As for tooth decay, conventional dentistry says that sugar alcohols do not promote it and the United States Food and Drug Administration (FDA) agrees. In fact, you will see claims -  sanctioned by the FDA - that one sugar alcohol in particular, xylitol, PROTECTS teeth from cavities. Even though this is odd that on one hand, dentists say sugar causes tooth decay, but then on the other hand they claim that sugar alcohols can protect against tooth decay.

    Studies on whether this is true have mixed results. The premise upon which the dentistry community makes this claim is two-fold.

    According to conventional wisdom, the bacteria in your mouth combines with sugars to produce acid and it is this acid that damages teeth, causing cavities. Studies show that for some reason the bacteria in our mouths can't break down xylitol, so no acid is produced. They also say that xylitol's sweetness encourages saliva, which in turn washes out the mouth and "helps prevent cavities." But saying that xylitol prevents cavities because it is proven to kill bacteria, is different than showing studies that link consumption or use of xylitol to less cavities.

    The premise is the same one that claims that brushing away the bacteria and acids will prevent tooth decay.

    But as Nagel explains, cavities are a caused by unhealthy blood chemistry and can and must be prevented and even cured by eating a diet that includes the right mixture of animal fats and proteins and minimal, all-natural sugars at most. Read Cure Tooth Decay to learn more about this groundbreaking diet.

    References:

    "What Does 'Sugarless' Really Mean?" What Does 'Sugarless' Really Mean? Web. 07 May 2012. <http://www.simplestepsdental.com/SS/ihtSSPrint/r.==/st.32218/t.32498/pr.3/c.350076.html&gt;.

    "Inspections, Compliance, Enforcement, and Criminal Investigations." Nutrition Labeling Summary Sheets. Web. 07 May 2012. <http://www.fda.gov/ICECI/Inspections/InspectionGuides/ucm114703.htm&gt;.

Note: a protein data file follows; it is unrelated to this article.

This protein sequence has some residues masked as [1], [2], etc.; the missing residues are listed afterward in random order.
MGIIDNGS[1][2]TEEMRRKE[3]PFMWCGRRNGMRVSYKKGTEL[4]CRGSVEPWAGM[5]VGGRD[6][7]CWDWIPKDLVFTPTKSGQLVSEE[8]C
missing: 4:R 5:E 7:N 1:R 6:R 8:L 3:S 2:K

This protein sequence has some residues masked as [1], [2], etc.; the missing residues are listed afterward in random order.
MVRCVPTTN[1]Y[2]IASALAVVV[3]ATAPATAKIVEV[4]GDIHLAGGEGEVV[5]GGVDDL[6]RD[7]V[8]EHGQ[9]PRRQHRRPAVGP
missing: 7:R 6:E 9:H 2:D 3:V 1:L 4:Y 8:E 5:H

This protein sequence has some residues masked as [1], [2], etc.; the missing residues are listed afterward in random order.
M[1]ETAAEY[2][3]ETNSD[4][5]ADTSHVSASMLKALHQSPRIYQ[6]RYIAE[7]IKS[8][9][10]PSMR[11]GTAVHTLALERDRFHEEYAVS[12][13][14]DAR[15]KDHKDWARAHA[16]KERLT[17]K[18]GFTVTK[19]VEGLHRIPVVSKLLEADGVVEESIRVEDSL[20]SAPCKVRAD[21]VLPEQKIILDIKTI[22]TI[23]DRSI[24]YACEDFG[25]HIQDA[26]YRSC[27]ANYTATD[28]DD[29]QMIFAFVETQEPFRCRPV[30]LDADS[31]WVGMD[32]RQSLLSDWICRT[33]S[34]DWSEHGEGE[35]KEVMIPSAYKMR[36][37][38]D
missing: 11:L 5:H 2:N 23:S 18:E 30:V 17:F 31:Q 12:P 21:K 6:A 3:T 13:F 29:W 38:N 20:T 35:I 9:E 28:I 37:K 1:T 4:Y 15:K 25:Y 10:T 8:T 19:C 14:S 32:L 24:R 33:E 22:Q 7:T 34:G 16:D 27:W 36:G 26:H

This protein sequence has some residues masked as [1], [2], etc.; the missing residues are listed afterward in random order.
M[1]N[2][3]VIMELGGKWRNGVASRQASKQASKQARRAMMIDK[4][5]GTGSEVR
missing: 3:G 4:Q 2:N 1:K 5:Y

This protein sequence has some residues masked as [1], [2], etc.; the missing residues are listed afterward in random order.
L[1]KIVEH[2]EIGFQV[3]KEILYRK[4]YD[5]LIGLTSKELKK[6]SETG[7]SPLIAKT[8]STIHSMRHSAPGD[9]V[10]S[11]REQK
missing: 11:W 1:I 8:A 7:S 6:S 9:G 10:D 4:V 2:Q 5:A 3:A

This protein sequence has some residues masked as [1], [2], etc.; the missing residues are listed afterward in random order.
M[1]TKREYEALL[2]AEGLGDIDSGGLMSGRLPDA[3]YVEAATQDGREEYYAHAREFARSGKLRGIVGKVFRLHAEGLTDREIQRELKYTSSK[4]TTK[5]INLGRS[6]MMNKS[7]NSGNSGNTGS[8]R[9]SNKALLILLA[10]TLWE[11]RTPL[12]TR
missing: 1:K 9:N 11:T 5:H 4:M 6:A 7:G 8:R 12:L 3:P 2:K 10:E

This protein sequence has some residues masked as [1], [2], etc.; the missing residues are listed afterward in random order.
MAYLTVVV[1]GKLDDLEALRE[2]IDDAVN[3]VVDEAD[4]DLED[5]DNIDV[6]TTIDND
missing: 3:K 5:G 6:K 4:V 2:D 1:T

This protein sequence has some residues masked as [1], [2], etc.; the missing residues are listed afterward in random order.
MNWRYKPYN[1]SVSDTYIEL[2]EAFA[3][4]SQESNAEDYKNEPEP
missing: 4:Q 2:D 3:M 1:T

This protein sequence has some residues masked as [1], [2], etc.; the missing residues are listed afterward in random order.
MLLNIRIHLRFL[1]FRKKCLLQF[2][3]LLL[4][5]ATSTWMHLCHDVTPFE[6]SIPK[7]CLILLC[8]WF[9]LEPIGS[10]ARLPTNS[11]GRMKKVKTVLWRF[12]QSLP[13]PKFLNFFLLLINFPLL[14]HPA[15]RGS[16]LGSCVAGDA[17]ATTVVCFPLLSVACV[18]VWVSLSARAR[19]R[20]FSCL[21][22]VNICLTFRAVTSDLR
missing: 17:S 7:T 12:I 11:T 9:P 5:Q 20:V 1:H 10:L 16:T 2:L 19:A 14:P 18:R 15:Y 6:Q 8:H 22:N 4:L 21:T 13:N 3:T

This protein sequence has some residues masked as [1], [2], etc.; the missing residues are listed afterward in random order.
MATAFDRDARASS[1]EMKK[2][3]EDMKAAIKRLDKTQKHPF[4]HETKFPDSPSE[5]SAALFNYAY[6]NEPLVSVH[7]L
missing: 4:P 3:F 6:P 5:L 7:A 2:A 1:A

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Other people have learned the secrets to stopping cavities with the published book Cure Tooth Decay

I had several very painful cavities postpartum (after having twins) that kept me up all night in pain and made it so I could barely eat... After following the advice in this book accurately my tooth pain subsided within 24 hours and no longer hurt at all, my teeth also look nicer and my gums no longer bleed and are a nice pink color. - J. Steuernol, Canada

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LoriLynnTurner 5 pts

Thanks for bringing some clarity to the xylitol. I have been adding it to my homemade toothpaste based on claims of cavity prevention, but it looks like I won't be anymore!

Disclaimer: This material has been created solely for educational purposes. The author and publisher are not engaged in giving medical / dental advice or services. The author and publisher provide this information, and the reader accepts it, with the understanding that everything done or tried as a result from reading this book, or website is at his or her own risk. The author and publisher shall have neither liability nor responsibility to any person or entity with respect to any loss, damage or injury caused, or alleged to be caused directly or indirectly by the information contained in this book or website.

Copyright: © Ramiel Nagel, 2010. All Rights Reserved. It is illegal to duplicate content off of this website without the permission of the author. Please link to the website to help spread the good word.